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Jones, Monica Lynn Haumann
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Sensations Associated with Motion Sickness Response during Passenger Vehicle Operations on a Test Track

University of Michigan-Monica Lynn Haumann Jones, Sheila Ebert, Matthew Reed
Published 2019-04-02 by SAE International in United States
Motion sickness in road vehicles may become an increasingly important problem as automation transforms drivers into passengers. The University of Michigan Transportation Research Institute has developed a vehicle-based platform to study motion sickness in passenger vehicles. A test-track study was conducted with 52 participants who reported susceptibility to motion sickness. The participants completed in-vehicle testing on a 20-minute scripted, continuous drive that consisted of a series of frequent 90-degree turns, braking, and lane changes at the U-M Mcity facility. In addition to quantifying their level of motion sickness on a numerical scale, participants were asked to describe in words any motion-sickness-related sensations they experienced. Prior to in-vehicle testing, participants were shown a list of sensations that are commonly experienced during motion sickness: head sensations, body temperature change, drowsiness, dizziness, mouth sensations, nausea, or other sensations, which refer to difficulty focusing, irritability, eyestrain, or difficulty concentrating. Participants were instructed not to limit themselves to the list, but rather to report in their own words how they felt throughout the drive. For each sensation, they were also…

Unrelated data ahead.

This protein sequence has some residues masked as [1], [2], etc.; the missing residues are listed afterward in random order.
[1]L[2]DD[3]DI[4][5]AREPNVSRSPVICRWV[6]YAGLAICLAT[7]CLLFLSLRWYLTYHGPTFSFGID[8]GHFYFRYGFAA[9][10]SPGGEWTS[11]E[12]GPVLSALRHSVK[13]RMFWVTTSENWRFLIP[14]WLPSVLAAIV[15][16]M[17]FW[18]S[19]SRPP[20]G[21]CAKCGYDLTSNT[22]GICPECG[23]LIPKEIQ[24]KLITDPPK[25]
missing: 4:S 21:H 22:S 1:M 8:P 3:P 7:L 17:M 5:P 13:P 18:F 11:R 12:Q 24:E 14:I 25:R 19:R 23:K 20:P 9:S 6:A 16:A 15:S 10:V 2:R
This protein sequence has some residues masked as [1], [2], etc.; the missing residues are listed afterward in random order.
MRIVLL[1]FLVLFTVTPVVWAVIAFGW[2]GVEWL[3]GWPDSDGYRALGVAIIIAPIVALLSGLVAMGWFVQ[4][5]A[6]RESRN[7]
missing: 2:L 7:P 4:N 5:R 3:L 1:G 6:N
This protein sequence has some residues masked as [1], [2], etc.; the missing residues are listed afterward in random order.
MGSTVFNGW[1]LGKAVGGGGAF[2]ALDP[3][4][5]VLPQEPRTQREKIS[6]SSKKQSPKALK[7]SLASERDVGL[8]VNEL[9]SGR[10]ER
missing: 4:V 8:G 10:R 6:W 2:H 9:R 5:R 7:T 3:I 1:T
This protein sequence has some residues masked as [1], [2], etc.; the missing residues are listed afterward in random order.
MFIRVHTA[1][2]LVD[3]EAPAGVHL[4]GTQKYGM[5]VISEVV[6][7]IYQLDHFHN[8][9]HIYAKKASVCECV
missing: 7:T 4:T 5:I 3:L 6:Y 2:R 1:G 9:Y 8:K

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Development of a Vehicle-Based Experimental Platform for Quantifying Passenger Motion Sickness during Test Track Operations

University of Michigan - Ann Arbor-Monica Lynn Haumann Jones, Kathleen Sienko, Sheila Ebert-Hamilton, Catherine Kinnaird, Carl Miller, Brian Lin, Byoung-Keon Park, John Sullivan, Matthew Reed, James Sayer
Published 2018-04-03 by SAE International in United States
Motion sickness in road vehicles may become an increasingly important problem as automation transforms drivers into passengers. Motion sickness could be mitigated through control of the vehicle motion dynamics, design of the interior environment, and other interventions. However, a lack of a definitive etiology of motion sickness challenges the design of automated vehicles (AVs) to address motion sickness susceptibility effectively. Few motion sickness studies have been conducted in naturalistic road-vehicle environments; instead, most research has been performed in driving simulators or on motion platforms that produce prescribed motion profiles. To address this gap, a vehicle-based experimental platform using a midsize sedan was developed to quantify motion sickness in road vehicles. A scripted, continuous drive consisting of a series of frequent 90-degree turns, braking, and lane changes were conducted on a closed track. The route was selected to be representative of naturalistic urban driving conditions and parameterized in terms of lateral and longitudinal acceleration intensities likely to produce motion sickness. Vehicle instrumentation included simultaneous measure of vehicle acceleration, passenger head kinematics, self-reported motion sickness ratings and…